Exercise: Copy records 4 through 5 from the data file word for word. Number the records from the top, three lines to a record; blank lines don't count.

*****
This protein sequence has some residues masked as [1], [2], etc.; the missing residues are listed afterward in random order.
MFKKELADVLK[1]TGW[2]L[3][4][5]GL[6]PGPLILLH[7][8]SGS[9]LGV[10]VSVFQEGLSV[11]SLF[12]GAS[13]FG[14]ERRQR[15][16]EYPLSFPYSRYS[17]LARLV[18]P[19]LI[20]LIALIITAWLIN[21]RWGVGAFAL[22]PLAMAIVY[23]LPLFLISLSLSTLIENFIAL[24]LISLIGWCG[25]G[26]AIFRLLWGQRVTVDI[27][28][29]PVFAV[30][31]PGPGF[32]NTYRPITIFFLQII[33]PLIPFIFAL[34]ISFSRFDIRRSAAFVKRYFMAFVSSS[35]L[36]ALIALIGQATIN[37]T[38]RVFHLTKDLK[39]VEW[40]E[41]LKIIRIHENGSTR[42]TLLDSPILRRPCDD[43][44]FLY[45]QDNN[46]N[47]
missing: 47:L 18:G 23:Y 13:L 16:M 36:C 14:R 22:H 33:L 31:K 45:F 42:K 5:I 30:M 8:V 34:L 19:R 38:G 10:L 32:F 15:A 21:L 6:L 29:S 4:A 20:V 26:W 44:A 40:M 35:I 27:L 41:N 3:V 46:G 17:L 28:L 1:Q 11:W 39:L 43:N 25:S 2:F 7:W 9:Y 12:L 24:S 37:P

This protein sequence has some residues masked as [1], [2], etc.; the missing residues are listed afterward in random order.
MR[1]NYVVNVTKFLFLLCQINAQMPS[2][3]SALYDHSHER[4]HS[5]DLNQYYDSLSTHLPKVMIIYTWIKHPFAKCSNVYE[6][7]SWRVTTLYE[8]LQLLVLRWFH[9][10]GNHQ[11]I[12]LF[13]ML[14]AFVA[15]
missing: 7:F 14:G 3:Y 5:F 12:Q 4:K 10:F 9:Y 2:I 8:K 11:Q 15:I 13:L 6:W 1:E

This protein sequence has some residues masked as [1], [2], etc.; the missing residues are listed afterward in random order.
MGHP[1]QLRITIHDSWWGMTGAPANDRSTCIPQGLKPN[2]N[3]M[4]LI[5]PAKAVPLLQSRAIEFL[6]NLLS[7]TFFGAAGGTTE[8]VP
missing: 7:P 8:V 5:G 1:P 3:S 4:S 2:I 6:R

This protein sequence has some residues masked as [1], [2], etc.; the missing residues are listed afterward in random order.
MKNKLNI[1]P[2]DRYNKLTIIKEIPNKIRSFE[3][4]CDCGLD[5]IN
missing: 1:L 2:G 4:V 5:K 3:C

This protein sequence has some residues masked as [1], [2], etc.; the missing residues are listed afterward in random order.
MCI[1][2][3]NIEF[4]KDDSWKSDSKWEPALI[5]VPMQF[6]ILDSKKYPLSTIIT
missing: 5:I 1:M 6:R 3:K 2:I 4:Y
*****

This protein sequence has some residues masked as [1], [2], etc.; the missing residues are listed afterward in random order.
MKNKLNI[1]P[2]DRYNKLTIIKEIPNKIRSFE[3][4]CDCGLD[5]IN
missing: 1:L 2:G 4:V 5:K 3:C

This protein sequence has some residues masked as [1], [2], etc.; the missing residues are listed afterward in random order.
MCI[1][2][3]NIEF[4]KDDSWKSDSKWEPALI[5]VPMQF[6]ILDSKKYPLSTIIT
missing: 5:I 1:M 6:R 3:K 2:I 4:Y